Opposition continued, however, and through the 2000s, many municipalities filed lawsuits in response to 40B developments. A movement formed and got repeal of 40B on the ballot in 2010. Housing advocates led a highly organized effort to defeat the proposal, and with the support of Gov. Deval Patrick, beat it back with about 58 percent of the electorate voting against repeal. Nevertheless, opposition persists.
Oregon Land Use Regulation
In response to considerable growth in the late 1960s and early 1970s, the Oregon Legislature created the Land Conservation and Development Commission (LCDC) in 1973 to formulate and implement state land use planning goals. It then created the Land Use Board of Appeals (LUBA) in 1979, which was given the power to overturn local governmental decisions that conflicted with those goals.
LCDC’s Goal 14 required that urban growth boundaries (UGBs) be established and updated periodically to manage urban growth and contain sprawl. Opponents of UGBs argued that by limiting the development of housing outside UGBs, the cost of housing within the UGBs would escalate.
A citizen group, 1000 Friends of Oregon, helped implement the Oregon statute and opposed efforts to weaken or repeal Oregon’s land use policies. An opposing organization, Oregonians in Action (OIA), formed to represent disgruntled home and property owners. OIA argued for compensation for the loss of value caused by governmental limitations on the development of private property through regulations like the UGBs.
Measure 37, a ballot initiative approved in 2004, required compensation (or waiver of the regulation) if a land use regulation reduced the fair market value of private real property. In response to the number and magnitude of the claims filed under Measure 37, the Oregon legislature enacted a corrective measure, Measure 49, in 2007. While eliminating the potentially disastrous compensation features of Measure 37, Measure 49 allowed eligible property owners to apply for development that had not previously been allowed in protected areas, including developments of 3 to 10 homes. The result is expected to be more, though limited, development outside the urban growth boundaries.
These three cases offer a number of broad lessons for states considering the adoption of anti-exclusionary zoning policies or other types of state-based land use overrides, or states trying to preserve existing statutes.
- Base an initiative on legislative action or a popular vote. A court decision won’t necessarily establish political legitimacy, satisfy local governments, or even appease housing advocates.
- A statute must be clear, understandable, and simple to implement. Providing opponents details (like a complex “fair share” formula) to argue over can slow down and undermine the credibility of an initiative.
- Repeal efforts never go away. Advocates need to remain organized and ready to launch a defense or counter-attack.
Responding to Attacks
If a statute is threatened with repeal, there are a number of steps for its advocates to take.
Form a broad-based coalition of constituencies. Since progressives are often outspent in statewide political campaigns, they need both well-financed allies and grassroots supporters ready to actively participate through an organization like 1000 Friends of Oregon, which was on hand to act as a watchdog on Oregon’s land use reforms, lobbying state and local government to preserve them, as well as engaging in political campaigns and turning out the vote when conservative and business interests attempted to undermine or repeal reforms at the ballot box.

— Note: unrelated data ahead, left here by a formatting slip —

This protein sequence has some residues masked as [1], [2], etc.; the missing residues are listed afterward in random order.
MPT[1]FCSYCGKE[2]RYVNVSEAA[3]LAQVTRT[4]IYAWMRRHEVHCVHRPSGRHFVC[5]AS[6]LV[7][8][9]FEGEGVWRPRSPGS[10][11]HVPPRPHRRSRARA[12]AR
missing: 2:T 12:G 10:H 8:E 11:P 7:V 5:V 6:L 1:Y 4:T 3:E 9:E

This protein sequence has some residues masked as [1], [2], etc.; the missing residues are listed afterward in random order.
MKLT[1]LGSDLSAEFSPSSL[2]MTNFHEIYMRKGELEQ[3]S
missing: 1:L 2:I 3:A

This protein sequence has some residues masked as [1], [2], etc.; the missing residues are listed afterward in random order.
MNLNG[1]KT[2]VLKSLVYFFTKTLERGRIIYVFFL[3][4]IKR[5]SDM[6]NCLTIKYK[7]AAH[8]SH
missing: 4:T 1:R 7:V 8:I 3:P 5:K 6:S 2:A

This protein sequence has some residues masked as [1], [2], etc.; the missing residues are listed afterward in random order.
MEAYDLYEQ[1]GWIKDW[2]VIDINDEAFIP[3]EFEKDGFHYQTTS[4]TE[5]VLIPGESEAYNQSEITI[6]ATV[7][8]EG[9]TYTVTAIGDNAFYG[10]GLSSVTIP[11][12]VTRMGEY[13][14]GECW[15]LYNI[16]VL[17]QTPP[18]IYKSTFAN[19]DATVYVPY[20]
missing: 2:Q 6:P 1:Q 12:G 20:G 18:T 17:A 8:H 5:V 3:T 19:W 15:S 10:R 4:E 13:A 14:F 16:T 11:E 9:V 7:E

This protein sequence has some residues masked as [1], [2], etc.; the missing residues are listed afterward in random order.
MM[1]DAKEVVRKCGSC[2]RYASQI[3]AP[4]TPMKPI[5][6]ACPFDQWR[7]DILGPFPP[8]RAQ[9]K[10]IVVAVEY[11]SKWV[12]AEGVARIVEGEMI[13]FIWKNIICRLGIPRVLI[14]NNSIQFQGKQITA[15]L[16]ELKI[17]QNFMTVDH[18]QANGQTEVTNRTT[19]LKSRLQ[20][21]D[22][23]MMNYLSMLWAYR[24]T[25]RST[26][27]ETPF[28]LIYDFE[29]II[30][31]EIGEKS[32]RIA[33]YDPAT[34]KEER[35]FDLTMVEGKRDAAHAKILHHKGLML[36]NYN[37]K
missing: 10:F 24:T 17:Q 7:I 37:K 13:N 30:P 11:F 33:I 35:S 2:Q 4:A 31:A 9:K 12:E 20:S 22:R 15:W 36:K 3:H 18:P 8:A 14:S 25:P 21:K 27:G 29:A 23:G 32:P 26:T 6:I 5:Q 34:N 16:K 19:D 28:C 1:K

Collect as much information as possible on the myths and realities of likely talking points for repeal. In Massachusetts, the state’s leading housing advocacy organization, Citizens’ Housing and Planning Association, contracted with several local researchers to gather information on the economic contributions of housing permitted through Chapter 40B. The resulting report demonstrated that Chapter 40B stimulated a great deal of economic activity, including over 20,000 jobs created from projects completed between 2000 and 2010. The program also generated over $178 million dollars per year during that decade in income, property, and sales taxes paid by residents of developments built under it.
Use the media effectively and time important messages to maximize impact. The Massachusetts report on economic effects was released less than two months before the November statewide referendum. The Boston Globe ran this headline: “Affordable-housing law called a big boon,” and called the significant economic impact of affordable housing a prime reason for opposing repeal.
Link the policy to broadly held values. In Oregon, opponents of reimbursing aggrieved property owners embraced the slogan: “Yes on Measure 49 — Protect our Homes” (e.g., from sprawl and over-development). This relatively simple message countered opponents’ appealing slogans like “fairness.” Supporters framed the growth control measure as protecting the environment and communities’ quality of life.
In Massachusetts, 40B advocates urged voters to Vote NO on 2 (the ballot initiative) to Protect the Affordable Housing Law for Seniors and Working Families, presenting the successes of the statute in terms of meeting the needs of people whom the electorate generally views positively, rather than focusing on poor households. (However, be careful with this. If the issue is framed to explicitly avoid “the poor,” it is possible that some of the original goals of the statute will be compromised.)
Locales all across the country are grappling with both how to deal with suburban sprawl and how to house diverse populations, and more states may look to statewide initiatives. Addressing these concerns inevitably requires a powerful mechanism to override local zoning and other local regulations that conflict with broader regional and statewide policy goals. Vigorous opposition is virtually certain and advocates need to be prepared.